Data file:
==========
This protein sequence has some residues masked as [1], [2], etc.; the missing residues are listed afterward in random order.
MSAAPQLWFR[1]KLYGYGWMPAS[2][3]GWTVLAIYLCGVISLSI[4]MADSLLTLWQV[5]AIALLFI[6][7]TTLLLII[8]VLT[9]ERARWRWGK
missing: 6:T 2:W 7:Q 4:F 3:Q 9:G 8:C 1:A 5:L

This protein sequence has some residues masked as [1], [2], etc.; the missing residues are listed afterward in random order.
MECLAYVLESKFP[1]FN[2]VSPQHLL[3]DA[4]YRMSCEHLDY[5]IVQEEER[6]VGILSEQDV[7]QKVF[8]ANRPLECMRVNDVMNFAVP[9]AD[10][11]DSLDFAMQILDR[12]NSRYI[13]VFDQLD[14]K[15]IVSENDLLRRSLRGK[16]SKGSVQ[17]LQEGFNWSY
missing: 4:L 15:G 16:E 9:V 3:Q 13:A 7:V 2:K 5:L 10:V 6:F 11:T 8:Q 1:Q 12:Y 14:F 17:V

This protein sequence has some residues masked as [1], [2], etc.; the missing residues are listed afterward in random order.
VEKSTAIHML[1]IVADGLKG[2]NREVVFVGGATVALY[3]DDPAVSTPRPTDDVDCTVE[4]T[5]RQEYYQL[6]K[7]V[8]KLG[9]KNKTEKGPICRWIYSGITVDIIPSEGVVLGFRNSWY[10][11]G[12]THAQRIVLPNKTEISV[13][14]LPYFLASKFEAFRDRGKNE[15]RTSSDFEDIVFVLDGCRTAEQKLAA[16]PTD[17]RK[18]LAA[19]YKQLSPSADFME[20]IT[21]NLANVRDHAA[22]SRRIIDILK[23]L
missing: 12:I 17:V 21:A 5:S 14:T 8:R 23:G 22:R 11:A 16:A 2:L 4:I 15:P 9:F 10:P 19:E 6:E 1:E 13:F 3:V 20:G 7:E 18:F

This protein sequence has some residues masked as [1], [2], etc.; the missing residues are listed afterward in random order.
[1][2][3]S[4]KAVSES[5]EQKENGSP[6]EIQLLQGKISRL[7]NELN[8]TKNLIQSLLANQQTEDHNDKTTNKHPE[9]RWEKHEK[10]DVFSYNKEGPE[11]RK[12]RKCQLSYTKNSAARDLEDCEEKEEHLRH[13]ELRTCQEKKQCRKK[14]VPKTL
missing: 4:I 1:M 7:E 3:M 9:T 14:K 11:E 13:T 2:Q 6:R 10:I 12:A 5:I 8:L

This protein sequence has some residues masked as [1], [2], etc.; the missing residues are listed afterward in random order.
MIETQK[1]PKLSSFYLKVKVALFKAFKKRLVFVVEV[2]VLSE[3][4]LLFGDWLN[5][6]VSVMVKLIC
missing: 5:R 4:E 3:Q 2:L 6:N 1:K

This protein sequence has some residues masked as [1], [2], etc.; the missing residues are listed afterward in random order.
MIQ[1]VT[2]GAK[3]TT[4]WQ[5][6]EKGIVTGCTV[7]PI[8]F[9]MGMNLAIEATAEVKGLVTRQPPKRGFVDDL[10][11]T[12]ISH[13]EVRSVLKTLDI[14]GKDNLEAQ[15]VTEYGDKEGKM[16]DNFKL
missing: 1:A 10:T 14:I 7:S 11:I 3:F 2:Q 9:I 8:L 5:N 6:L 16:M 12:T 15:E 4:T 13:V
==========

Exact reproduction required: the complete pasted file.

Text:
This protein sequence has some residues masked as [1], [2], etc.; the missing residues are listed afterward in random order.
MSAAPQLWFR[1]KLYGYGWMPAS[2][3]GWTVLAIYLCGVISLSI[4]MADSLLTLWQV[5]AIALLFI[6][7]TTLLLII[8]VLT[9]ERARWRWGK
missing: 6:T 2:W 7:Q 4:F 3:Q 9:G 8:C 1:A 5:L

This protein sequence has some residues masked as [1], [2], etc.; the missing residues are listed afterward in random order.
MECLAYVLESKFP[1]FN[2]VSPQHLL[3]DA[4]YRMSCEHLDY[5]IVQEEER[6]VGILSEQDV[7]QKVF[8]ANRPLECMRVNDVMNFAVP[9]AD[10][11]DSLDFAMQILDR[12]NSRYI[13]VFDQLD[14]K[15]IVSENDLLRRSLRGK[16]SKGSVQ[17]LQEGFNWSY
missing: 4:L 15:G 16:E 9:V 3:Q 13:A 7:V 2:K 5:L 10:V 6:F 11:T 8:Q 1:Q 12:Y 14:F 17:V

This protein sequence has some residues masked as [1], [2], etc.; the missing residues are listed afterward in random order.
VEKSTAIHML[1]IVADGLKG[2]NREVVFVGGATVALY[3]DDPAVSTPRPTDDVDCTVE[4]T[5]RQEYYQL[6]K[7]V[8]KLG[9]KNKTEKGPICRWIYSGITVDIIPSEGVVLGFRNSWY[10][11]G[12]THAQRIVLPNKTEISV[13][14]LPYFLASKFEAFRDRGKNE[15]RTSSDFEDIVFVLDGCRTAEQKLAA[16]PTD[17]RK[18]LAA[19]YKQLSPSADFME[20]IT[21]NLANVRDHAA[22]SRRIIDILK[23]L
missing: 12:I 17:V 21:A 5:S 14:T 8:R 23:G 22:R 11:A 16:A 2:L 4:I 15:P 9:F 10:P 19:E 6:E 1:E 13:F 3:V 20:G 7:E 18:F

This protein sequence has some residues masked as [1], [2], etc.; the missing residues are listed afterward in random order.
[1][2][3]S[4]KAVSES[5]EQKENGSP[6]EIQLLQGKISRL[7]NELN[8]TKNLIQSLLANQQTEDHNDKTTNKHPE[9]RWEKHEK[10]DVFSYNKEGPE[11]RK[12]RKCQLSYTKNSAARDLEDCEEKEEHLRH[13]ELRTCQEKKQCRKK[14]VPKTL
missing: 4:I 1:M 7:E 3:M 9:T 14:K 11:E 13:T 2:Q 6:R 10:I 12:A 5:I 8:L

This protein sequence has some residues masked as [1], [2], etc.; the missing residues are listed afterward in random order.
MIETQK[1]PKLSSFYLKVKVALFKAFKKRLVFVVEV[2]VLSE[3][4]LLFGDWLN[5][6]VSVMVKLIC
missing: 5:R 4:E 3:Q 2:L 6:N 1:K

This protein sequence has some residues masked as [1], [2], etc.; the missing residues are listed afterward in random order.
MIQ[1]VT[2]GAK[3]TT[4]WQ[5][6]EKGIVTGCTV[7]PI[8]F[9]MGMNLAIEATAEVKGLVTRQPPKRGFVDDL[10][11]T[12]ISH[13]EVRSVLKTLDI[14]GKDNLEAQ[15]VTEYGDKEGKM[16]DNFKL
missing: 1:A 10:T 14:I 7:S 11:I 3:F 2:Q 9:I 8:L 5:N 6:L 16:M 12:T 15:E 4:T 13:V